The reach of RFID information tags into retail locations suffered a setback when Wal-Mart Stores, Bentonville, AR, confirmed that it use the labels only for pallet loads and shipping cases moving through its warehouses. Earlier, there were reports that the retailer would work with Gillette on an in-store test at Brockton, MA, in what Gillette called a test of a "smart shelf," that would allow close inventory monitoring.
"We are going forward with our top 100 suppliers, asking them to supply all products to our distribution centers on pallets and in shipping cases displaying the RFID tags," Wal-Mart spokesman Tom Williams told Packaging World. "Then in 2006, we would like all of our suppliers to meet these RFID requirements."
Williams says the company discussed the store test with Gillette, "but we never followed through on it. We simply never decided to participate and the equipment was never installed. We’ve decided to focus on our distribution centers; that’s the direction we’ve taken."
Repeated attempts to reach Gillette for comment elicited only what sounds like a standard response on privacy.
"I hope to reassure you that The Gillette Company will do everything within its power to ensure the privacy of its consumers," according to an e-mail from Claire Lo. "Our focus is entirely on our supply chain from the point of manufacture to the point of retail sale, because this technology will help us and our retail partners fight theft and stock loss, which is the major cause of products not being available to consumers on the shelf. The tags do not contain any personal information, nor are they capable of receiving personal information. They simply contain the reference number of that product, the 21st century version of the bar code."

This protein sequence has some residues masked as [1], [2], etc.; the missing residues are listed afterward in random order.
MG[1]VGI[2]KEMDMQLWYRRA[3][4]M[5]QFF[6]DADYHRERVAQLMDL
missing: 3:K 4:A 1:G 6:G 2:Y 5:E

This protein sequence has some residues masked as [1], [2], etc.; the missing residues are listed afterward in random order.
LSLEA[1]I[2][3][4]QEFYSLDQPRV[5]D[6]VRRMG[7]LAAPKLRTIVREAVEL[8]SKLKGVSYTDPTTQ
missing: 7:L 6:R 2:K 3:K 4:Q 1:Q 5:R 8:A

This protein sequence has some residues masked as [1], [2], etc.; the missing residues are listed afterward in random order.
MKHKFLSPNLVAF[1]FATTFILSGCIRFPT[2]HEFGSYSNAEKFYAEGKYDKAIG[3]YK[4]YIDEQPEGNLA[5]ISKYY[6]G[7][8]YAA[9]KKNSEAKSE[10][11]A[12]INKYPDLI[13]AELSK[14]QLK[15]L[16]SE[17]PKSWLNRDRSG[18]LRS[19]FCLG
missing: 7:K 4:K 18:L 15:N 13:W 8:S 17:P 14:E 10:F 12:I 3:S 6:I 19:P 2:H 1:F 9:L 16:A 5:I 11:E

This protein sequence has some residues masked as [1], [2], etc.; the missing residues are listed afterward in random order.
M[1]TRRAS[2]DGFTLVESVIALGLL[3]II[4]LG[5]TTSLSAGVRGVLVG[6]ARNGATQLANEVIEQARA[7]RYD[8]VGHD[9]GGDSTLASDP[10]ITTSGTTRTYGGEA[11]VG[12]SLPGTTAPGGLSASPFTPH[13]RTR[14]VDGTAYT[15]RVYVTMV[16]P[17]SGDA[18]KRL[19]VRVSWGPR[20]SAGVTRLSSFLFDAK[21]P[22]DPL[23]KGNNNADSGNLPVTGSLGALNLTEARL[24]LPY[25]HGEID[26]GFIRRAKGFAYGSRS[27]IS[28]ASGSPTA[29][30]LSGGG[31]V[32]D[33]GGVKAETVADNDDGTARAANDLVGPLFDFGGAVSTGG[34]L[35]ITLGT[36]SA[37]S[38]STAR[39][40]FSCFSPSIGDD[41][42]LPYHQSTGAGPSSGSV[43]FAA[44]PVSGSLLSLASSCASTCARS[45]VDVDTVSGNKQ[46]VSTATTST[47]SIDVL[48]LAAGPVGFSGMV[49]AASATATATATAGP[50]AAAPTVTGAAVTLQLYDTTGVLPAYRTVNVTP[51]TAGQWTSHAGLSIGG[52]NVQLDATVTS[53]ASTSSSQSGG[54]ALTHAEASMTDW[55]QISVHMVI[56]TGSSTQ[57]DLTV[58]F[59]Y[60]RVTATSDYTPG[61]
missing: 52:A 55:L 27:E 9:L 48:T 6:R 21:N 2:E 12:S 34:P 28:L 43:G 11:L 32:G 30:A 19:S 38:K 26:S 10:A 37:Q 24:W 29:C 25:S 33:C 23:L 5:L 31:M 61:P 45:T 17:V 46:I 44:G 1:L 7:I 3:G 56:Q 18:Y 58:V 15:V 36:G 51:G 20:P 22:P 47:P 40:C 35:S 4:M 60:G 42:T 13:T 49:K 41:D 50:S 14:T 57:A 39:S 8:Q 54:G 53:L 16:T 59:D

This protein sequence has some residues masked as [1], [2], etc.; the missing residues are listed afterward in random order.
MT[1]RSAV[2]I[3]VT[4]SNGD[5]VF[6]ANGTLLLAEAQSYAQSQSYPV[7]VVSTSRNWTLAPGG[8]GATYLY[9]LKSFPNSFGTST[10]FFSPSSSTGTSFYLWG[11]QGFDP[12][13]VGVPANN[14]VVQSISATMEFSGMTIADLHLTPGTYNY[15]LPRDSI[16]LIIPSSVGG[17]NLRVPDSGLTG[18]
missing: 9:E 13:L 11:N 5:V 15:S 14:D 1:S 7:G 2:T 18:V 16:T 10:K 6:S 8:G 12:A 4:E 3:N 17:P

She went on to explain that, since the RFID tag was on the packaging, it will be discarded with the packaging after purchase. The response is very similar to a Frequently Asked Questions file available from the Assn. for Automatic Identification and Data Capture Technologies that was designed to allay public fears about RFID tags.
Wal-Mart’s Williams reiterated his company’s use of the RFID tags only at the distribution center level.
"At this stage, there are no plans to extend RFID to the individual package level," he said. "If you went to individual packages, you’d be talking about billions upon billions upon billions of packages and chips. What would a company do with all that information? Or what information would a company want to glean?" he asked.
When asked whether the lack of a retail test was truly a setback for the RFID technology, he chuckled. In response, he said: "Consider that we have 103 warehouses in the United States that supply our stores. And from January to June last year, we moved more than 2.5 billion boxes through those warehouses. So we think bringing RFID to our distributon centers will be a quantum leap forward, not only for Wal-Mart but also for the technology."
Wal-Mart’s chief information officer recently addressed the issue of the costs of RFID chips, Williams noted. "He talked about the ‘chicken and egg,’ which comes first," Williams reported. "We think the move going forward with our distribution centers is a heck of a builder that should give some momentum in the direction" of RFID costs."
When asked about the capital investment of equipping warehouses, Williams explained that some Wal-Mart warehouses already have scanners that the company has used in testing the technology. "And we’ll be equipping all our centers for RFID scanning," he said. "We haven’t talked about the capital cost, but we will."